Supporters of school choice are organizing events across the United States in honor of an annual week to raise awareness of their cause.
National School Choice Week 2014, which kicked off Sunday, "allows participants to advance their own messages of educational opportunity, while uniting with like-minded groups and individuals across the country," reads the About section for the site.
"Participants in National School Choice believe that parents should be empowered to choose the best educational environments for their children. Supporters plan events that highlight a variety of school choice options – from traditional public schools to public charter schools, magnet schools, private schools, online learning and homeschooling."
Organizers estimate that as many as 5,500 different events spotlighting school choice will be held nationwide this week.
These include an estimated 120 events in Georgia and over 800 events in Florida alone, with sponsoring schools including charter institutions in the South to Catholic schools in Pennsylvania.
National School Choice Week comes as many states debate the merits of expanding government support for academic institutions other than traditional public schools.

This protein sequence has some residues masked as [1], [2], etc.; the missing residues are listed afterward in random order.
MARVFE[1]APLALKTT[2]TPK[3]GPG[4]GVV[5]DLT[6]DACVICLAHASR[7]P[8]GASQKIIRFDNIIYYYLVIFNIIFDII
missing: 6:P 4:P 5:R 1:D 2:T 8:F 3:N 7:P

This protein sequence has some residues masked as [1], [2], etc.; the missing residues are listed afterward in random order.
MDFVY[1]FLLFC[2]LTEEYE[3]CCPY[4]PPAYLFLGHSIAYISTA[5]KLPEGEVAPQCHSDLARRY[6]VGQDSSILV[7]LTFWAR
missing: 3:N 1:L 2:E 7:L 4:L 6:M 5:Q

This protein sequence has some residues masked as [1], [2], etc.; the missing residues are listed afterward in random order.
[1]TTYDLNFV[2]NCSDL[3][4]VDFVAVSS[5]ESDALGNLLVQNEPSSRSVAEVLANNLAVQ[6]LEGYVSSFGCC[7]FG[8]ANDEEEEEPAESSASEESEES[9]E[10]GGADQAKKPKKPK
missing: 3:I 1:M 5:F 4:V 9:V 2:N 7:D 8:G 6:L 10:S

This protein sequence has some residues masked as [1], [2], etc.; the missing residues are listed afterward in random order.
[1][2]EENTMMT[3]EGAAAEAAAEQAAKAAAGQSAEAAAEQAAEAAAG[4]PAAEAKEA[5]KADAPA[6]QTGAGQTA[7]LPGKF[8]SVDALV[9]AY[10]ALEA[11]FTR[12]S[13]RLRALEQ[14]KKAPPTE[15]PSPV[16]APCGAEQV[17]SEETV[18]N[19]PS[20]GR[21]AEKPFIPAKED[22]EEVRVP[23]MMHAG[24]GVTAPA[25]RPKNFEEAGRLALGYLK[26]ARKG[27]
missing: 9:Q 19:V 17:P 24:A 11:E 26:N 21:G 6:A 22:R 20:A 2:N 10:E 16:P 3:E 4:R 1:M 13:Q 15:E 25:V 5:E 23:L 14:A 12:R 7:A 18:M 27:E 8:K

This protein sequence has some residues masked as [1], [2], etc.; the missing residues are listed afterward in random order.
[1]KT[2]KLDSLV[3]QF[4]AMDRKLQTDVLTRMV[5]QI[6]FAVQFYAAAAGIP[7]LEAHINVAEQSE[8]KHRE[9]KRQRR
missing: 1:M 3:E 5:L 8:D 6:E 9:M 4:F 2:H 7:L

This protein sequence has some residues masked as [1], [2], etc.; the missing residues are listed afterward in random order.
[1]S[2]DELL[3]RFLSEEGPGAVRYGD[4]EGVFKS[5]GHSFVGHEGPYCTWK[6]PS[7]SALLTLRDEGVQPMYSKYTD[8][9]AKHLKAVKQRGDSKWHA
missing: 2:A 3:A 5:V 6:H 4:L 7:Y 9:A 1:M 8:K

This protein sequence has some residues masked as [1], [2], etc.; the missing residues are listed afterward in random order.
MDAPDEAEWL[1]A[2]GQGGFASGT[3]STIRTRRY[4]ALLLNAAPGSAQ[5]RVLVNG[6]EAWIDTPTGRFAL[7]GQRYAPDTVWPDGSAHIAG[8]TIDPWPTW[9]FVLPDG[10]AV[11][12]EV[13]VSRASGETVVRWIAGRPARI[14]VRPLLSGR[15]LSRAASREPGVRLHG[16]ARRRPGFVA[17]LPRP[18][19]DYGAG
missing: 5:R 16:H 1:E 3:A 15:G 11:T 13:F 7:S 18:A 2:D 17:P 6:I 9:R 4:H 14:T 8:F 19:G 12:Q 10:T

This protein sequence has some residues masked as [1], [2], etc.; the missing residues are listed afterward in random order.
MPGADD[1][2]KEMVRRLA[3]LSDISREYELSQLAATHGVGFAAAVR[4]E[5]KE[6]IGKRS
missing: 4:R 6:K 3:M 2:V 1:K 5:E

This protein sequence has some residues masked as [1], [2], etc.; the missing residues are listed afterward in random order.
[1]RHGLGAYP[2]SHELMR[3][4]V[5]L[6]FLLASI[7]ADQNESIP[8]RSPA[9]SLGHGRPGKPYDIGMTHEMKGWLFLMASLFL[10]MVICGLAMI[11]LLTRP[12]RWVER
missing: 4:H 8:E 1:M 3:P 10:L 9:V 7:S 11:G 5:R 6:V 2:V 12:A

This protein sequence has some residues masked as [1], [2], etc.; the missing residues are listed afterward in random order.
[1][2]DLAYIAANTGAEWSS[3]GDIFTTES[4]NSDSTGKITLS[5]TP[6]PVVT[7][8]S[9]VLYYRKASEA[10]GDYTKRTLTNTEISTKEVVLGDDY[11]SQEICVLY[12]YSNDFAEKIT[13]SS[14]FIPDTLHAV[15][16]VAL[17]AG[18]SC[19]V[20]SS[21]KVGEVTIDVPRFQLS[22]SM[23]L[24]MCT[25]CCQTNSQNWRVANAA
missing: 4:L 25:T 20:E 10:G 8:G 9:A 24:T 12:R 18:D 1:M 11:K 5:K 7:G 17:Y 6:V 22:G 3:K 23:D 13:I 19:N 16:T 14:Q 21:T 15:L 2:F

Support for school choice is often linked to support for vouchers, which allow public school students to receive government funds to attend better performing private schools in their area.
Proponents of vouchers argue that they are necessary to help reform a broken educational system and provide youth with good academic and moral instruction presently absent in public schools.
Opponents of the system argue that more investment in public education should be done instead and also take issue with possible church-and-state concerns regarding the placement of government funds into sectarian schools.
Americans United for Separation of Church and State has been critical of the voucher cause, as well as the National School Choice Week observance in general.
Rob Boston of AUSCS wrote in an entry on the organization's "Wall of Separation" blog that vouchers and the School Choice Week "aren't really about choice."
"This fight long ago stopped being about improving education. We know that vouchers don't do that. This is all about ideology," wrote Boston.
"Private sectarian groups – churches that raise millions every year tax free – want to pick your pocket to pay for their schools. Some of these schools, by the way, teach some pretty wild ideas."